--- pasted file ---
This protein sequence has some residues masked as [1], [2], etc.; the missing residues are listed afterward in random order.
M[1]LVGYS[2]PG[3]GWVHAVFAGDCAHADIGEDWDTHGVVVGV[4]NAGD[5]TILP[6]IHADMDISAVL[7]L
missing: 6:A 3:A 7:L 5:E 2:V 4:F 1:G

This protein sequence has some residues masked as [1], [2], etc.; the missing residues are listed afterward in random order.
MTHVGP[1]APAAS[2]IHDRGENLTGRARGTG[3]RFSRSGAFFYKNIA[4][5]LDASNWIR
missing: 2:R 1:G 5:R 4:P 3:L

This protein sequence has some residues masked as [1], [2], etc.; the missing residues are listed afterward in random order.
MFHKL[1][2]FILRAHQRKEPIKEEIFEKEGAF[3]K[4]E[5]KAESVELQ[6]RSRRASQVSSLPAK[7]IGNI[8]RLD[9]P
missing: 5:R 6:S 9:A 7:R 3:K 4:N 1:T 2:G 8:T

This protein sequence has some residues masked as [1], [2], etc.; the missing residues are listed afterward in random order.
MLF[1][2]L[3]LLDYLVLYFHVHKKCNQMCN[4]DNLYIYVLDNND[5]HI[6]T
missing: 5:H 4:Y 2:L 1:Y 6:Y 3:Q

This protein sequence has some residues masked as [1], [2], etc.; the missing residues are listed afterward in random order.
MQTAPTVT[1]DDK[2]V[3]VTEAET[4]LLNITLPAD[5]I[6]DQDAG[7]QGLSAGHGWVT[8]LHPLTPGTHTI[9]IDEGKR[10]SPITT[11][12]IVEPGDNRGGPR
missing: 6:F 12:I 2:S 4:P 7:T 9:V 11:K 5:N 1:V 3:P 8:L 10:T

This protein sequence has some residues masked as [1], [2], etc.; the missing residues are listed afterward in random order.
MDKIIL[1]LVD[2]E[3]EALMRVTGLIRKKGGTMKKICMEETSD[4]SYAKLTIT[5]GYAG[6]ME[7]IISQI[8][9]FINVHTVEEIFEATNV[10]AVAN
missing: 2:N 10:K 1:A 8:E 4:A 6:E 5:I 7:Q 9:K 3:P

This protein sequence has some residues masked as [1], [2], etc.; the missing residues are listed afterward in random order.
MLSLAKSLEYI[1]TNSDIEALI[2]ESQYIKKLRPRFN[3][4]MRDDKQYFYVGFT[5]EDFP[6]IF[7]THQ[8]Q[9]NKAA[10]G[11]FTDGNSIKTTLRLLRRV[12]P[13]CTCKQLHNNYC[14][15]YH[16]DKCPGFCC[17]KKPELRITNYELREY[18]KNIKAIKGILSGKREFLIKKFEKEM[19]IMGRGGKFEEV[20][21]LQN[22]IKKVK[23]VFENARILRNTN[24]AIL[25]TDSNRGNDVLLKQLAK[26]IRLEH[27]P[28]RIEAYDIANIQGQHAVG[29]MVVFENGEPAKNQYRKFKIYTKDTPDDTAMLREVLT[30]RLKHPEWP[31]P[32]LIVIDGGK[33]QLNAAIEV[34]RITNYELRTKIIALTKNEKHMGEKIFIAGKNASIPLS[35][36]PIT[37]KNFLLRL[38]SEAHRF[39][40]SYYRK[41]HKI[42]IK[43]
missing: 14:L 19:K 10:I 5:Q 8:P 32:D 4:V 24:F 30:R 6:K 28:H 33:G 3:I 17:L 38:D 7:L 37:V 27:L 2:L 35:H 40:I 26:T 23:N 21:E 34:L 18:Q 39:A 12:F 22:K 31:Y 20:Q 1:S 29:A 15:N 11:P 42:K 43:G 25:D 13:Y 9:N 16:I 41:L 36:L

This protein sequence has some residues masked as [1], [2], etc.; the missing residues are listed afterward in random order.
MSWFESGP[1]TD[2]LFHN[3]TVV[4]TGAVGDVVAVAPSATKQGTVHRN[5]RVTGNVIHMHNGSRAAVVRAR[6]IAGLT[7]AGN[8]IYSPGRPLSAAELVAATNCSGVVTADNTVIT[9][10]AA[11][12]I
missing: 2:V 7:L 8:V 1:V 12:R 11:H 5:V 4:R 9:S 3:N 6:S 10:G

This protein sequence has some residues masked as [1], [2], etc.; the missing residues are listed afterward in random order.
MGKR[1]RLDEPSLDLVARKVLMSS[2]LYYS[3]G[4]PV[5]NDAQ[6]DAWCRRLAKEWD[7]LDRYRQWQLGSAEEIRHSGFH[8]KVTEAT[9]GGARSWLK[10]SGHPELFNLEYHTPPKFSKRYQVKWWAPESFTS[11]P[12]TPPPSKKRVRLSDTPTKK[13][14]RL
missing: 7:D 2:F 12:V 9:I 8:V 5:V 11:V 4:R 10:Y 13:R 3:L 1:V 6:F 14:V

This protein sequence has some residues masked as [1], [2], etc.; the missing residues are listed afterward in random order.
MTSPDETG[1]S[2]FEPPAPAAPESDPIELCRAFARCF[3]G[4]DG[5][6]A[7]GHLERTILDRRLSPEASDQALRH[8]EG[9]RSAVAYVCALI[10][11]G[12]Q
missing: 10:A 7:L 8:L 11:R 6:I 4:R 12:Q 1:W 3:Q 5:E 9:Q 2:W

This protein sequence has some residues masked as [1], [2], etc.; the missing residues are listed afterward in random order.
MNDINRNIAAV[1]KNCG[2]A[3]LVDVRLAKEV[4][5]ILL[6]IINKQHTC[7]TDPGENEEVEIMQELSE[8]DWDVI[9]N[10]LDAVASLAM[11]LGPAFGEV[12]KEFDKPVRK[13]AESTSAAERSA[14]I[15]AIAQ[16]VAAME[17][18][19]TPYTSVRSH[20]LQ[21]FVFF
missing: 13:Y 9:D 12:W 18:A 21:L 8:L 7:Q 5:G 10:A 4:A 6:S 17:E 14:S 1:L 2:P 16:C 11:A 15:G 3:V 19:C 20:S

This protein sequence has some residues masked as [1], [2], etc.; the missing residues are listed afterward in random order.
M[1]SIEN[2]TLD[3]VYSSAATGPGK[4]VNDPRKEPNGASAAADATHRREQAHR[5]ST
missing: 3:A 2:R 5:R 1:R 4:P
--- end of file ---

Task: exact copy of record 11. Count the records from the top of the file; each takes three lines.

This protein sequence has some residues masked as [1], [2], etc.; the missing residues are listed afterward in random order.
MNDINRNIAAV[1]KNCG[2]A[3]LVDVRLAKEV[4][5]ILL[6]IINKQHTC[7]TDPGENEEVEIMQELSE[8]DWDVI[9]N[10]LDAVASLAM[11]LGPAFGEV[12]KEFDKPVRK[13]AESTSAAERSA[14]I[15]AIAQ[16]VAAME[17][18][19]TPYTSVRSH[20]LQ[21]FVFF
missing: 13:Y 9:D 12:W 18:A 21:L 8:L 7:Q 5:G 10:A 4:A 6:S 17:E 14:S 1:L 2:P 16:C 11:A 15:G 3:V 19:C 20:S